The production and recording (via John Krohn of Lower Peninsula Records) makes the record have a polish that doesn’t take away from the live, organically powerful atmosphere. The polish in this case reminds me of 1950s doo-wop groups and hit factory record labels like Motown Records. Every instrument has space but not enough to draw your attention toward a particular one. It, again, is a great balance of powerful instrumentation and pop sensibilities.

More LMTV collaborations with Elm Street Recording

More and more videos of our collaborations with Lansing based recording studio Elm Street Recording have been popping up as of late. Here are a few of them.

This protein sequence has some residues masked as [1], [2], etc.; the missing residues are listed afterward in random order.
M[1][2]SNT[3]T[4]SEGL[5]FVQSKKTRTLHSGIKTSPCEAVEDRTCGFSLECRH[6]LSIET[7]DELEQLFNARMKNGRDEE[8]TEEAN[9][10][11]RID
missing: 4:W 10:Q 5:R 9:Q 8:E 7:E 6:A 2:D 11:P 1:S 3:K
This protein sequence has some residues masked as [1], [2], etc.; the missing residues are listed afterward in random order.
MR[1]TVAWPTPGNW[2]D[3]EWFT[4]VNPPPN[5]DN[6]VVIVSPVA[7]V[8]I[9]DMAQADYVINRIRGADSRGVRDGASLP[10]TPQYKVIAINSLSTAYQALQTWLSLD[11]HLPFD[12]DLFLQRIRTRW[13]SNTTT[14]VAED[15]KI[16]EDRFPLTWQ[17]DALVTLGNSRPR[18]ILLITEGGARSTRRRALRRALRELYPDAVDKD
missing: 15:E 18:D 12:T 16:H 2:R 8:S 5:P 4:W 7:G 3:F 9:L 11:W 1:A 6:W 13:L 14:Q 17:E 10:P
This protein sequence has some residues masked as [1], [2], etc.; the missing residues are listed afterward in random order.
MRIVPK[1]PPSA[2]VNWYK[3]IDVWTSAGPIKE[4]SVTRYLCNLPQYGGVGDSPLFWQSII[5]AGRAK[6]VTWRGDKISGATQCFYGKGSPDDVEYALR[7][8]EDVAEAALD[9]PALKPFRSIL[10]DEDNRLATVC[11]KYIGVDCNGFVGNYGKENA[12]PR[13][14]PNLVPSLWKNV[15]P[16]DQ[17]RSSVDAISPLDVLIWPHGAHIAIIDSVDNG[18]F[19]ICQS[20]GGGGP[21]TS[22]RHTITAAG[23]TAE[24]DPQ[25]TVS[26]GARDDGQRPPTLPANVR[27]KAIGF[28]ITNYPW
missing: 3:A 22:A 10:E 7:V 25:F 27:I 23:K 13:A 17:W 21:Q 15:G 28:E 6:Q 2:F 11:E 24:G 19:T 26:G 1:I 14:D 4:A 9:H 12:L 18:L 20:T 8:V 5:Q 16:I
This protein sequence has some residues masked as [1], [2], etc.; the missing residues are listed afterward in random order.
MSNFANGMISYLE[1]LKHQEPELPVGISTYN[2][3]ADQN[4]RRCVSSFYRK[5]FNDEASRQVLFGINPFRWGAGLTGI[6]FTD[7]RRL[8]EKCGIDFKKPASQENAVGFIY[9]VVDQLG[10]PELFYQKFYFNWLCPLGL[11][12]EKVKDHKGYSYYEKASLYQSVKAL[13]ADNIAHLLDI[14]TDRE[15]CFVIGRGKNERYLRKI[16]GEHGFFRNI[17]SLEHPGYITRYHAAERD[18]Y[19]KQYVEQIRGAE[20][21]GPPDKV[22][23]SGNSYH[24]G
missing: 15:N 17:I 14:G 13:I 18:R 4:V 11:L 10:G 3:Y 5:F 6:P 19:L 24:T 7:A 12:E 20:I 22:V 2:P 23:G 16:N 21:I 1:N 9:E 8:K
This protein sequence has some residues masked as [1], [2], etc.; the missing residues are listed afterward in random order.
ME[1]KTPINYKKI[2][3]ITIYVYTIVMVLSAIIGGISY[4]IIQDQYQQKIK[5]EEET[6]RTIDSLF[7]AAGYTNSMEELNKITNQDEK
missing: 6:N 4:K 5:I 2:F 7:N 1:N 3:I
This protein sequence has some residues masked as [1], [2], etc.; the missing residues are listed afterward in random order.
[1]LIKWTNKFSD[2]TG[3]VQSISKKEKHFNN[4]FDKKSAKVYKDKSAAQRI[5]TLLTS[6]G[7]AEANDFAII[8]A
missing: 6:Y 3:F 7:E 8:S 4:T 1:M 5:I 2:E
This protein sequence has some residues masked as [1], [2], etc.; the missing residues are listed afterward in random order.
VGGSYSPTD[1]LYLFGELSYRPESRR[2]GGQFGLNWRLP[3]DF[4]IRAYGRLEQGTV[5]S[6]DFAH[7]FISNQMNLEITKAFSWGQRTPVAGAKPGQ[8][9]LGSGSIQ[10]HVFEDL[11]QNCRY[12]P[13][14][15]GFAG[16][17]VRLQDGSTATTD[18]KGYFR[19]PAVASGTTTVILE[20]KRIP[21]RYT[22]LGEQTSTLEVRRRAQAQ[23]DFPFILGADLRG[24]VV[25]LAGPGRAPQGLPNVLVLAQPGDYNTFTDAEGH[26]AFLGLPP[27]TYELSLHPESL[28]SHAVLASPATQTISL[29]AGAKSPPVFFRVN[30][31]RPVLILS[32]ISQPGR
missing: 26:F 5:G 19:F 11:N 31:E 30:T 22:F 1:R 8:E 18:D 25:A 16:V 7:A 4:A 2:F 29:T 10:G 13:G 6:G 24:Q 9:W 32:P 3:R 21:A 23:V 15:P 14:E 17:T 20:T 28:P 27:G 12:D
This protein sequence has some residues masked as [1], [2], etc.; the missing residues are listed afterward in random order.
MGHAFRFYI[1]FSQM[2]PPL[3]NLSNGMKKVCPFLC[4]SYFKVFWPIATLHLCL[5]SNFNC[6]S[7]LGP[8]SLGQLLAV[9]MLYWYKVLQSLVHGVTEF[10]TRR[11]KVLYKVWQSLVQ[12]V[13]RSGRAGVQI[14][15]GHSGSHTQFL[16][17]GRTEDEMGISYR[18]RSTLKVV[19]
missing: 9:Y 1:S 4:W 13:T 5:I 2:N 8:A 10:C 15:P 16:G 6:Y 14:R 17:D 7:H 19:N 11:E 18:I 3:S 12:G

Jake Simmons and the Little Ghosts “The Bridge” live at Elm Street Recording

 

Silk Filled Stilts “Long Live the Miscreants” live at Elm Street Recording

Way to Fall “Last Chance” live at Elm Street Recording

The Thornbills “Square Peg” live at Elm Street Recording

Drinking Mercury “Orcades” review

Drinking Mercury, by far the oldest Good Time Gang records-affiliated project at over 10 years old, has finally put out their first full length entitled Orcades. Here’s a review.

Opener “Grateful Day” has reverberated drums pulsating and guitars that sound like they’re planets away as swathing guitar fuzz dominates the left channel. “Barely Strung”, the following track, features loud (but not too overbearing) guitars and Michael Boyes’ distinct warbly falsetto. He even belts out some screams toward the end. “Pretend” has a Sonic Youth feel to it. Vocalist and guitarist Tommy McCord takes the lead vocal here. He doesn’t sound all that inspired and the track just feels a bit lackluster. I’ve heard a lot of the tones that they’re putting to tape on this track.